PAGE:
How to give a great presentation


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This slide deck was used to give students an overview on how to give a great presentation, especially a technical presentation. It covers aspects like purposeful movement, technology, slide creation etc....

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How to give a great presentation

  1. 1. How to give a great presentation 9 July 2012
  2. 2. Agenda Going to look at how you can give a great talk! Why? Cause you will do one this week Also you will always need to give talks Future proofing Covering all you need to know at a high level You need to go away and apply it – this won’t make your talk great, but it will put you on the right path.
  3. 3. Why are people coming to your talk?
  4. 4. To hear you speak!
  5. 5. It is about you Not the slides Not the gimmicks Be honest Be unique, but don’t be nuts
  6. 6. Failure
  7. 7. Failure No one in the room wants you to fail Expect it Have a one click/reset You should be able to give a talk without the slides & demos Some of the best talks come from failure Have backup plans Known the weak spots & prepare the audience for it A little superstition helps
  8. 8. Preparation
  9. 9. Prep Know the goal (change the brain) Story boards Reference Demo Re-evaluate slides & orders Finding a good starting point for the demo (demo shell) Refinement Polish Writing the Script Practise
  10. 10. Expectation Setting Title for the session is important Description is less important If the title or description is wrong, change it. These should tell the audience what to expect, no playing games here!
  11. 11. Purposeful
  12. 12. Tone & Energy University is the worst place to learn to present Presentations are not information dumps If you are not energized, the audience won’t be Energized != excited Needed to be Energized? Then Care Deeply VOICE SHOULD BE HEARD ALWAYS
  13. 13. Movement Make every movement count Movement gives time for mental breathers Sitting is bad Often used in business talks Standing shows respect though Standing for shock & awe works too Worried about fiddling? Bring a pen, pin or something small to hold
  14. 14. Shock & Awe The single most dangerous thing you can do Do something unexpected Something Very Radical Pure Silence Something Offensive You had better be able to take the reputation knock Leading down the wrong path Makes the audience feel stupid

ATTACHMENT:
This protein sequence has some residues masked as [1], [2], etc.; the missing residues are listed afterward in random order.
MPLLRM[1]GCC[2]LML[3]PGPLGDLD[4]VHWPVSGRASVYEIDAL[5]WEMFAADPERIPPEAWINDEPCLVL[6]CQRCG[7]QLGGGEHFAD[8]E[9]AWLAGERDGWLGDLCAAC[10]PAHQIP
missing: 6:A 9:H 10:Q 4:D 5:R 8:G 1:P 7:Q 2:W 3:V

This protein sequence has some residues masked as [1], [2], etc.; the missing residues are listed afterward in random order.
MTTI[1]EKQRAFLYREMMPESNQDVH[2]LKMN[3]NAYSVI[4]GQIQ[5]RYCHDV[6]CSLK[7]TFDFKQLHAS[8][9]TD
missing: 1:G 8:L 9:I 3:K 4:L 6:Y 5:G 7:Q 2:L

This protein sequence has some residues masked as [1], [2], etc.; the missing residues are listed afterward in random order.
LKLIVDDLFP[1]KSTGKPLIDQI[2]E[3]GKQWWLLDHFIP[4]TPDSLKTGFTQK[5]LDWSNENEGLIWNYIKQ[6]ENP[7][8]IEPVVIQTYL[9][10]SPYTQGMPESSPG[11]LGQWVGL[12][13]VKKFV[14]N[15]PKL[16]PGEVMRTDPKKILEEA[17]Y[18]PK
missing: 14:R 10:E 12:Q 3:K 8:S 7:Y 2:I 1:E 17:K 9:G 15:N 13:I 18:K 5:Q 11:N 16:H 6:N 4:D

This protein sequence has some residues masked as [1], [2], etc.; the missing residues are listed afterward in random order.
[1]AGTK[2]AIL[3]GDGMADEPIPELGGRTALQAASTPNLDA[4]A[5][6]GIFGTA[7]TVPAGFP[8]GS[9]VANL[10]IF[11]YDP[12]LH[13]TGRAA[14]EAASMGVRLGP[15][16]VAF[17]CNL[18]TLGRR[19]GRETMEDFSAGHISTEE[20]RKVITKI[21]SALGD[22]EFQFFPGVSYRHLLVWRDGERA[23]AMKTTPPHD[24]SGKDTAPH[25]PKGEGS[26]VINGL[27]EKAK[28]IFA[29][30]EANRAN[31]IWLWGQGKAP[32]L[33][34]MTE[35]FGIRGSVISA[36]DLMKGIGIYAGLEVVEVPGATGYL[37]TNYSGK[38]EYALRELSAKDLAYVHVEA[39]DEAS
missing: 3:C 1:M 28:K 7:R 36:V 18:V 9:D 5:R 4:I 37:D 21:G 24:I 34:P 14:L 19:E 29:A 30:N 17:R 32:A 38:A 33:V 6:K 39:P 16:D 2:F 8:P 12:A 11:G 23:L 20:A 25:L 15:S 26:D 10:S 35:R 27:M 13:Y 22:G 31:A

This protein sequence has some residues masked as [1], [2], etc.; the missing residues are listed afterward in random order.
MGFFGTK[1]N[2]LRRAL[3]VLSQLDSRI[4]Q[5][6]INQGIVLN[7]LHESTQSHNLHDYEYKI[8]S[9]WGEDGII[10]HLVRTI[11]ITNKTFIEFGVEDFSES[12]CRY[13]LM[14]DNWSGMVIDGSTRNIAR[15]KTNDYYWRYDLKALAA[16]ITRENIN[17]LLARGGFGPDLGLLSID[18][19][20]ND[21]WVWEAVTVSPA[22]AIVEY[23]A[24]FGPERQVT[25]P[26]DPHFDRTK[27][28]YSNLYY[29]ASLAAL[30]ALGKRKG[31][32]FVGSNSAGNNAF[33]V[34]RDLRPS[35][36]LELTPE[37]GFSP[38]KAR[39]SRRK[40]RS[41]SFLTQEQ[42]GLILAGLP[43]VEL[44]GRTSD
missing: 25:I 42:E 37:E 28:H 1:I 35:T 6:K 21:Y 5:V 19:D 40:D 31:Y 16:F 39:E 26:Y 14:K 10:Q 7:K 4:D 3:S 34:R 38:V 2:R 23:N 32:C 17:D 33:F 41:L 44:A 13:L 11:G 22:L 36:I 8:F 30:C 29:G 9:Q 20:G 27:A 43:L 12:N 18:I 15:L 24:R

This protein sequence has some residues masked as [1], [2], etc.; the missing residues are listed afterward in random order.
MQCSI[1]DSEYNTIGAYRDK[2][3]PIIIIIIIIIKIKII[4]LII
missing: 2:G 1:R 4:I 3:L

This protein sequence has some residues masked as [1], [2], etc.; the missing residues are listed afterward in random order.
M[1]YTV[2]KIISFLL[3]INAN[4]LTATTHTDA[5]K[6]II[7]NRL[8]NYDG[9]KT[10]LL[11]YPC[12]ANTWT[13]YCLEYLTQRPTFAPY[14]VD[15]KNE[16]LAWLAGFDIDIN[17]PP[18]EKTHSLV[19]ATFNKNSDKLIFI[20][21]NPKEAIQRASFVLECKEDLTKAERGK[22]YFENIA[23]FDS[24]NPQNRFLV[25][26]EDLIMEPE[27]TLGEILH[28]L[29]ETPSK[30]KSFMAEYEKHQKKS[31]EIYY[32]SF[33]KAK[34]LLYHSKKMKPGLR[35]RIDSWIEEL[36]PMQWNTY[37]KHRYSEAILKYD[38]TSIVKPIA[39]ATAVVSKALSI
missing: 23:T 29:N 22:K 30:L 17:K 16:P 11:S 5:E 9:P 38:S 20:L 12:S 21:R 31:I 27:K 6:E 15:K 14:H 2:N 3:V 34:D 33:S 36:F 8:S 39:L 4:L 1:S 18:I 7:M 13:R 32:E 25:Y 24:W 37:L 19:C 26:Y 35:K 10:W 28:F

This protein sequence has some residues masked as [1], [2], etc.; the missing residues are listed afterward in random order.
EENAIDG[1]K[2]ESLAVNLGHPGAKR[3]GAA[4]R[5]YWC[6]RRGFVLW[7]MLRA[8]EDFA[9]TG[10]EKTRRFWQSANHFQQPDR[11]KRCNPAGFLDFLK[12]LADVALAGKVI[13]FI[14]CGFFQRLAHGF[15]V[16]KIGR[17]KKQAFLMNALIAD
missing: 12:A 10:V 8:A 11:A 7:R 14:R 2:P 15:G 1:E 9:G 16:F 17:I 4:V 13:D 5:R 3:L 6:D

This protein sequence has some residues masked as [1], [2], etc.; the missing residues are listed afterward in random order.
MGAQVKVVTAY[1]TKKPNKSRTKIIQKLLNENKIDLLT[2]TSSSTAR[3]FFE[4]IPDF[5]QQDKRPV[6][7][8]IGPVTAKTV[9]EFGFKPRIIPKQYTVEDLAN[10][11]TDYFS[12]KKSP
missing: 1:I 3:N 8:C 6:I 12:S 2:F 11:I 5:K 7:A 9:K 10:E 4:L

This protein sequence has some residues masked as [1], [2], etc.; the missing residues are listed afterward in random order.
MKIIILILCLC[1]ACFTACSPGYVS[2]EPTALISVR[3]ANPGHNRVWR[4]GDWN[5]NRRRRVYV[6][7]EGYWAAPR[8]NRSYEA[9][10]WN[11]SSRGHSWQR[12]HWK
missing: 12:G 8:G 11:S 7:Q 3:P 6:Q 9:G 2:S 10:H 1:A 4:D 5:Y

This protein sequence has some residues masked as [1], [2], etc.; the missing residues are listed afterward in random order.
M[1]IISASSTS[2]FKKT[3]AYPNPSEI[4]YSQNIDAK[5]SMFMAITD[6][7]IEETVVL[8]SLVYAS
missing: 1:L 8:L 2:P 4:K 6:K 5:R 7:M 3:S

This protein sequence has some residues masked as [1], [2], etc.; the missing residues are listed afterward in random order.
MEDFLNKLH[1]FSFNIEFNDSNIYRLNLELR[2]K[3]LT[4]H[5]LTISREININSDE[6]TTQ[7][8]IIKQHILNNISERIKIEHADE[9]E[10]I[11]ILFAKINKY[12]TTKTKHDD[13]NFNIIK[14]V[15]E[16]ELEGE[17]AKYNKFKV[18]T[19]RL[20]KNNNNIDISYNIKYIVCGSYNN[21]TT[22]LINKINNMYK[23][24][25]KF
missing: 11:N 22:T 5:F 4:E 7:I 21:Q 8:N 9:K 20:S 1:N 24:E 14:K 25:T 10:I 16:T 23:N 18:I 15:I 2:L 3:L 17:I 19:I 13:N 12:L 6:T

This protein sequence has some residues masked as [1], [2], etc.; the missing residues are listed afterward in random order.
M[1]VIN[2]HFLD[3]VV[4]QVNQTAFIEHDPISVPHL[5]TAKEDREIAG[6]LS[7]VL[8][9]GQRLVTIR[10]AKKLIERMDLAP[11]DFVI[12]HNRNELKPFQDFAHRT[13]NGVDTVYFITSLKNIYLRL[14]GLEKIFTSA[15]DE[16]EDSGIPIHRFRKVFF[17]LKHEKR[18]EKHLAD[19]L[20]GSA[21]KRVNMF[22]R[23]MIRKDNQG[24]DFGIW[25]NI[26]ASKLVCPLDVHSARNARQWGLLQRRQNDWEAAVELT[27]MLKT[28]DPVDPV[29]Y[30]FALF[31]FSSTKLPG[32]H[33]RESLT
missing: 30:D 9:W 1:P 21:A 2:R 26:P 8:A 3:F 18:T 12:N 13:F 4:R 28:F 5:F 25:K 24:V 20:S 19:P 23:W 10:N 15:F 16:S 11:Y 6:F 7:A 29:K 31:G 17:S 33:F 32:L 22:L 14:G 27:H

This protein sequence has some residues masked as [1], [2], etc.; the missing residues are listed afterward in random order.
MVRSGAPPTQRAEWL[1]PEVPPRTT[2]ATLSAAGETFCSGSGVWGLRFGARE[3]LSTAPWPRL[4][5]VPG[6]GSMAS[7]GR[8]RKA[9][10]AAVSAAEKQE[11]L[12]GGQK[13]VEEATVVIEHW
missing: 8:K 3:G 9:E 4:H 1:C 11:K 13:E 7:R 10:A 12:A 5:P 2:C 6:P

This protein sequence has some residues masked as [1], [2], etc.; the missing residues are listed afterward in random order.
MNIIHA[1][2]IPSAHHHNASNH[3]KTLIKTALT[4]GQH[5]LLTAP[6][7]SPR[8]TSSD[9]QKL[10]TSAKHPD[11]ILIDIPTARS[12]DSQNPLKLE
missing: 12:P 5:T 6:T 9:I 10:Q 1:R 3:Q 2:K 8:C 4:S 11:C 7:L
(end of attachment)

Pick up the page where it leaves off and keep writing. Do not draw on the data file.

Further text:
15. 15. Colours
  16. 16. Slides You should not need them They are a presenters tool – NOT THE PRESENTATION If they can read the slides they do not need you! Impact Full Bleed Images Maybe loosely related to the talk Take the audience one way, then switch them Comedy for the comedy impaired Every time you change the slide you lose audience
  17. 17. Have you noticed my slides are bad in this talk??
  18. 18. The presentation combo Agenda (light) Content (IMPORTANT) Review (light)
  19. 19. The presentation combo Agenda (light) Content (IMPORTANT) Review (light) Setup Demo Recap Setup Demo Recap Setup Demo Recap Setup Demo Recap Setup Demo Recap
  20. 20. Group Presentations
  21. 21. Group presentations When possible avoid them Can’t avoid? Then apply the combo Presenter 1: Setup Presenter 2: Demo Presenter 3: Recap Have different people handle different sections (becomes two or three mini- talks) NEEDS CAREFUL PLANNING One speaker, one typist also works One MC (initial setup & recap), rest handle areas MC needs more energy than the rest Practise together! Pick a captain Focus on the speaker Avoid banter that isolates the audience
  22. 22. Practising
  23. 23. Practise In the mirror, or better on your phone Have others review your talks Know the room Get to it early on the day too Do your system check ahead of time There is nothing wrong with cheat sheets Timing – get the timing right (always under, never over) Take a watch/cellphone to the talk if you are tight on time Have bits you can drop or give a light treatment to
  24. 24. Technical Practise Screen Resolution Expect 1024x768 Network connectivity Larger fonts
  25. 25. Know your quirks Lisp, thinking words (um), words you pronounce oddly Work on improving them Play with them NOTHING IN YOUR POCKETS!
  26. 26. Don’ts
  27. 27. Don’ts Don’t underestimate the audience Don’t assume you must know everything Don’t pretend you know everything Don’t take someone else’s talk – own your talks Don’t present without preparation Don’t pitch up tired or hung over Don’t pitch in the wrong clothes
  28. 28. Questions?
  29. 29. Reference